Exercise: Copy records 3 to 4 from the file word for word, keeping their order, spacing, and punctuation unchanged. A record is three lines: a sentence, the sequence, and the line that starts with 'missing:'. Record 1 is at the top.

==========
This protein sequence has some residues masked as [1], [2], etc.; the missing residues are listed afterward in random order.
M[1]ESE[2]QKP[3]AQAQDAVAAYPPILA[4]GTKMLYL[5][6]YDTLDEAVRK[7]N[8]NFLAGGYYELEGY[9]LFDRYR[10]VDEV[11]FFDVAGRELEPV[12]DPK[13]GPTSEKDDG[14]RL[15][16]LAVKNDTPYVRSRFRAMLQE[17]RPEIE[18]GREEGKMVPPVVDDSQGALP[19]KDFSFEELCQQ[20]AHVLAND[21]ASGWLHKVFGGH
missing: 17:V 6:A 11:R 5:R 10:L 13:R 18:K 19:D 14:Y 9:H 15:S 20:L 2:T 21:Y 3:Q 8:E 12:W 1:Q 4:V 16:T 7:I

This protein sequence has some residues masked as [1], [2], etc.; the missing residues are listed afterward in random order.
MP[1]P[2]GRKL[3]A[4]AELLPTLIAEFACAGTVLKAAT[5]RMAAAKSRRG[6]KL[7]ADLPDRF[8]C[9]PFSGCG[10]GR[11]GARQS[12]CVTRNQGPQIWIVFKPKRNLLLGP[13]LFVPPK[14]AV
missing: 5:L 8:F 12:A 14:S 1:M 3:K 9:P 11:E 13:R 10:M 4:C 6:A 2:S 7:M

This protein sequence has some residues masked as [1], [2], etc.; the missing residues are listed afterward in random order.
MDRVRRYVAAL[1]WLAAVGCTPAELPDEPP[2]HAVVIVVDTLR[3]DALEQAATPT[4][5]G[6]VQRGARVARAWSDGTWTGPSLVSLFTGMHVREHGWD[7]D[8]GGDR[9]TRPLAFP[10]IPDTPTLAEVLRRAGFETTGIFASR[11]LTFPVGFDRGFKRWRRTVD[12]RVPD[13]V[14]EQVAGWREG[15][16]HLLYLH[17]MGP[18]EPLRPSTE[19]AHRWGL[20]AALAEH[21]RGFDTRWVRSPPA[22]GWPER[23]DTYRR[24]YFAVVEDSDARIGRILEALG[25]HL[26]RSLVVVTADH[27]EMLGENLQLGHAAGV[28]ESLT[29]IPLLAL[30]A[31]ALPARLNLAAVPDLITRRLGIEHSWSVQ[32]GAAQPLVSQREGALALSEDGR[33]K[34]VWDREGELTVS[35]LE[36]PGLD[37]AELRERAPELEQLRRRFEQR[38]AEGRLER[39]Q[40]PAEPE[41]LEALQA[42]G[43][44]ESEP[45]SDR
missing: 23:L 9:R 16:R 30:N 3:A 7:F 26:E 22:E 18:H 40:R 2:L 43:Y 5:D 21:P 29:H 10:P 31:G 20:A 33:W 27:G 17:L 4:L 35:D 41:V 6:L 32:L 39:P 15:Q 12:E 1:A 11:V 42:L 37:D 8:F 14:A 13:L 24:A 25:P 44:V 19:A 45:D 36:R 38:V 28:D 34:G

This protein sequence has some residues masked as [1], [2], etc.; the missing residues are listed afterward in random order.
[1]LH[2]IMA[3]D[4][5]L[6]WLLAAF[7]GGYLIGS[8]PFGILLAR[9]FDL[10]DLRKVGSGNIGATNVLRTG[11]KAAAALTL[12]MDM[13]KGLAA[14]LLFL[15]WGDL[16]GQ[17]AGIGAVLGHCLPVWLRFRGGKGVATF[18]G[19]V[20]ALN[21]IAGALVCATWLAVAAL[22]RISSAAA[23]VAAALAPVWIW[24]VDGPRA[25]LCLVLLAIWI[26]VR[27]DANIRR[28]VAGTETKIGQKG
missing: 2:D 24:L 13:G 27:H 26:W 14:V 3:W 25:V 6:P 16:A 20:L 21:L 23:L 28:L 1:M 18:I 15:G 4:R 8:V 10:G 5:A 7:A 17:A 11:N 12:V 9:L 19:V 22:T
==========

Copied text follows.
This protein sequence has some residues masked as [1], [2], etc.; the missing residues are listed afterward in random order.
MDRVRRYVAAL[1]WLAAVGCTPAELPDEPP[2]HAVVIVVDTLR[3]DALEQAATPT[4][5]G[6]VQRGARVARAWSDGTWTGPSLVSLFTGMHVREHGWD[7]D[8]GGDR[9]TRPLAFP[10]IPDTPTLAEVLRRAGFETTGIFASR[11]LTFPVGFDRGFKRWRRTVD[12]RVPD[13]V[14]EQVAGWREG[15][16]HLLYLH[17]MGP[18]EPLRPSTE[19]AHRWGL[20]AALAEH[21]RGFDTRWVRSPPA[22]GWPER[23]DTYRR[24]YFAVVEDSDARIGRILEALG[25]HL[26]RSLVVVTADH[27]EMLGENLQLGHAAGV[28]ESLT[29]IPLLAL[30]A[31]ALPARLNLAAVPDLITRRLGIEHSWSVQ[32]GAAQPLVSQREGALALSEDGR[33]K[34]VWDREGELTVS[35]LE[36]PGLD[37]AELRERAPELEQLRRRFEQR[38]AEGRLER[39]Q[40]PAEPE[41]LEALQA[42]G[43][44]ESEP[45]SDR
missing: 23:L 9:R 16:R 30:N 3:A 7:F 26:E 22:E 18:H 40:R 2:L 43:Y 5:D 21:P 29:H 10:P 31:G 20:A 33:W 27:G 17:L 4:L 35:D 41:V 6:L 32:L 39:P 15:Q 12:E 1:A 11:V 42:L 37:D 8:F 14:A 13:L 24:A 25:P 44:V 19:A 45:D 36:R 38:V 28:D 34:G

This protein sequence has some residues masked as [1], [2], etc.; the missing residues are listed afterward in random order.
[1]LH[2]IMA[3]D[4][5]L[6]WLLAAF[7]GGYLIGS[8]PFGILLAR[9]FDL[10]DLRKVGSGNIGATNVLRTG[11]KAAAALTL[12]MDM[13]KGLAA[14]LLFL[15]WGDL[16]GQ[17]AGIGAVLGHCLPVWLRFRGGKGVATF[18]G[19]V[20]ALN[21]IAGALVCATWLAVAAL[22]RISSAAA[23]VAAALAPVWIW[24]VDGPRA[25]LCLVLLAIWI[26]VR[27]DANIRR[28]VAGTETKIGQKG
missing: 2:D 24:L 13:G 27:H 26:W 14:V 3:W 25:V 6:P 16:A 20:L 21:L 23:L 28:L 1:M 18:I 15:G 4:R 8:V 10:G 5:A 7:A 17:A 11:N 12:V 9:L 19:V 22:T